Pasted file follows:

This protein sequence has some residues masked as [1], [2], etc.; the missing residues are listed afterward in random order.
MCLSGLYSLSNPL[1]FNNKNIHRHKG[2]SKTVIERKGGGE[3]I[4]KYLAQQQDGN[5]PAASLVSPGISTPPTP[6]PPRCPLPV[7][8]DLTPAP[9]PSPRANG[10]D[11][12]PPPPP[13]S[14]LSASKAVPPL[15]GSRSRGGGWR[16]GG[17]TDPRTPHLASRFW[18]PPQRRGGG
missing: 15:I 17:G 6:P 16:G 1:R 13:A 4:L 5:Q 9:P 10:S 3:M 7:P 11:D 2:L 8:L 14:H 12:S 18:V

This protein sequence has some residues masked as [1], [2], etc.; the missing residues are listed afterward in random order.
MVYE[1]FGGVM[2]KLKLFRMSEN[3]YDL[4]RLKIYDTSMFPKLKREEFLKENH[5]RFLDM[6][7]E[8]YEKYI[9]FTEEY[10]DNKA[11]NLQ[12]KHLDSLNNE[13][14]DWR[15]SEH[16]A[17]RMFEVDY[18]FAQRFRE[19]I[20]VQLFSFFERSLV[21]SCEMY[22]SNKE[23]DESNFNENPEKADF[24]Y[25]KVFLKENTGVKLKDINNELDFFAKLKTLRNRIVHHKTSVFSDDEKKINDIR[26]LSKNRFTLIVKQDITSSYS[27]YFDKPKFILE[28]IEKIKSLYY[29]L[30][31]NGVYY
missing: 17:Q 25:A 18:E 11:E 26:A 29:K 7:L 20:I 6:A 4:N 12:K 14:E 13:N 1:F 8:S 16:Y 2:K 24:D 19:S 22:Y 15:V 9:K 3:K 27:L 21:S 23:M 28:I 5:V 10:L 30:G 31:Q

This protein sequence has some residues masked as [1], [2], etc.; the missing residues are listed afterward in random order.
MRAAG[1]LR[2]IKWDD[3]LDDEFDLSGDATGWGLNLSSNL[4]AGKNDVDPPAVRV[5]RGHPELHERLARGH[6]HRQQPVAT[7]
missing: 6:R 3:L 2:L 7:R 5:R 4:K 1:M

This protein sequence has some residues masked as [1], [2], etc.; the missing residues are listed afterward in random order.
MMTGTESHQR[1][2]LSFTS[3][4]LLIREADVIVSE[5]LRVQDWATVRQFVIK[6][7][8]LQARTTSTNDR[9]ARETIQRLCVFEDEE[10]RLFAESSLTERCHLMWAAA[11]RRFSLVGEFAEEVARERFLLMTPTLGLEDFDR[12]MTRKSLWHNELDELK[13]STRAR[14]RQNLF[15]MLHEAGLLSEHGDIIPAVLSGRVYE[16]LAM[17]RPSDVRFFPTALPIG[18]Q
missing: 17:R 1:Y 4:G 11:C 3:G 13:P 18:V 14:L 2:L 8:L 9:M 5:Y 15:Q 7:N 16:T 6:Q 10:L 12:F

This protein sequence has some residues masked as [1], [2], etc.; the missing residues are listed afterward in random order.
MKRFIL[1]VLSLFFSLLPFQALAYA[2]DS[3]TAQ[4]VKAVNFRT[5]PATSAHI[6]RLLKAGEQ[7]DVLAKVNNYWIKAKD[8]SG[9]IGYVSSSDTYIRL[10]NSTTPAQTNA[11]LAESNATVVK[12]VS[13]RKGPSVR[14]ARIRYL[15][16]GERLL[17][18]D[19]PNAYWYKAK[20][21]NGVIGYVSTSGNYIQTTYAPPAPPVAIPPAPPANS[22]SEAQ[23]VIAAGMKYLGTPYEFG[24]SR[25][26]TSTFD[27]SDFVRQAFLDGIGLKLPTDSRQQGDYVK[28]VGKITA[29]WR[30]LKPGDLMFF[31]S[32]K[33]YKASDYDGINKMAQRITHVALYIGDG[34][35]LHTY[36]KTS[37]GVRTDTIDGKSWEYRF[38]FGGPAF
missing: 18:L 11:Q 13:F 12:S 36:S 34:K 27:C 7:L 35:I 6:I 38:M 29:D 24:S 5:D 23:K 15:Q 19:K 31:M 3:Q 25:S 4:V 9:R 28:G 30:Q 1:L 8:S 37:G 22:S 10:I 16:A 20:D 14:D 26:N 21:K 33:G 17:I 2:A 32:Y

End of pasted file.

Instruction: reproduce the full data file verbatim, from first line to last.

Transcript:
This protein sequence has some residues masked as [1], [2], etc.; the missing residues are listed afterward in random order.
MCLSGLYSLSNPL[1]FNNKNIHRHKG[2]SKTVIERKGGGE[3]I[4]KYLAQQQDGN[5]PAASLVSPGISTPPTP[6]PPRCPLPV[7][8]DLTPAP[9]PSPRANG[10]D[11][12]PPPPP[13]S[14]LSASKAVPPL[15]GSRSRGGGWR[16]GG[17]TDPRTPHLASRFW[18]PPQRRGGG
missing: 15:I 17:G 6:P 16:G 1:R 13:A 4:L 5:Q 9:P 10:S 3:M 7:P 11:D 2:L 8:L 14:H 12:S 18:V

This protein sequence has some residues masked as [1], [2], etc.; the missing residues are listed afterward in random order.
MVYE[1]FGGVM[2]KLKLFRMSEN[3]YDL[4]RLKIYDTSMFPKLKREEFLKENH[5]RFLDM[6][7]E[8]YEKYI[9]FTEEY[10]DNKA[11]NLQ[12]KHLDSLNNE[13][14]DWR[15]SEH[16]A[17]RMFEVDY[18]FAQRFRE[19]I[20]VQLFSFFERSLV[21]SCEMY[22]SNKE[23]DESNFNENPEKADF[24]Y[25]KVFLKENTGVKLKDINNELDFFAKLKTLRNRIVHHKTSVFSDDEKKINDIR[26]LSKNRFTLIVKQDITSSYS[27]YFDKPKFILE[28]IEKIKSLYY[29]L[30][31]NGVYY
missing: 17:Q 25:A 18:E 11:E 26:A 29:K 7:L 20:I 6:A 4:N 12:K 14:E 13:N 1:F 8:S 16:Y 2:K 24:D 19:S 22:Y 15:V 9:K 3:K 27:L 21:S 23:M 28:I 5:V 10:L 30:G 31:Q

This protein sequence has some residues masked as [1], [2], etc.; the missing residues are listed afterward in random order.
MRAAG[1]LR[2]IKWDD[3]LDDEFDLSGDATGWGLNLSSNL[4]AGKNDVDPPAVRV[5]RGHPELHERLARGH[6]HRQQPVAT[7]
missing: 6:R 3:L 2:L 7:R 5:R 4:K 1:M

This protein sequence has some residues masked as [1], [2], etc.; the missing residues are listed afterward in random order.
MMTGTESHQR[1][2]LSFTS[3][4]LLIREADVIVSE[5]LRVQDWATVRQFVIK[6][7][8]LQARTTSTNDR[9]ARETIQRLCVFEDEE[10]RLFAESSLTERCHLMWAAA[11]RRFSLVGEFAEEVARERFLLMTPTLGLEDFDR[12]MTRKSLWHNELDELK[13]STRAR[14]RQNLF[15]MLHEAGLLSEHGDIIPAVLSGRVYE[16]LAM[17]RPSDVRFFPTALPIG[18]Q
missing: 17:R 1:Y 4:G 11:C 3:G 13:P 18:V 14:L 2:L 8:L 9:M 5:Y 15:Q 7:N 16:T 6:Q 10:L 12:F

This protein sequence has some residues masked as [1], [2], etc.; the missing residues are listed afterward in random order.
MKRFIL[1]VLSLFFSLLPFQALAYA[2]DS[3]TAQ[4]VKAVNFRT[5]PATSAHI[6]RLLKAGEQ[7]DVLAKVNNYWIKAKD[8]SG[9]IGYVSSSDTYIRL[10]NSTTPAQTNA[11]LAESNATVVK[12]VS[13]RKGPSVR[14]ARIRYL[15][16]GERLL[17][18]D[19]PNAYWYKAK[20][21]NGVIGYVSTSGNYIQTTYAPPAPPVAIPPAPPANS[22]SEAQ[23]VIAAGMKYLGTPYEFG[24]SR[25][26]TSTFD[27]SDFVRQAFLDGIGLKLPTDSRQQGDYVK[28]VGKITA[29]WR[30]LKPGDLMFF[31]S[32]K[33]YKASDYDGINKMAQRITHVALYIGDG[34][35]LHTY[36]KTS[37]GVRTDTIDGKSWEYRF[38]FGGPAF
missing: 18:L 11:Q 13:F 12:S 36:S 34:K 27:C 7:L 35:I 6:I 38:M 29:D 24:S 5:D 23:K 15:Q 19:K 31:M 3:Q 25:S 4:V 9:R 28:G 30:Q 1:L 8:S 37:G 22:S 10:I 16:A 20:D 14:D 26:N 21:K 33:G 17:I 2:A 32:Y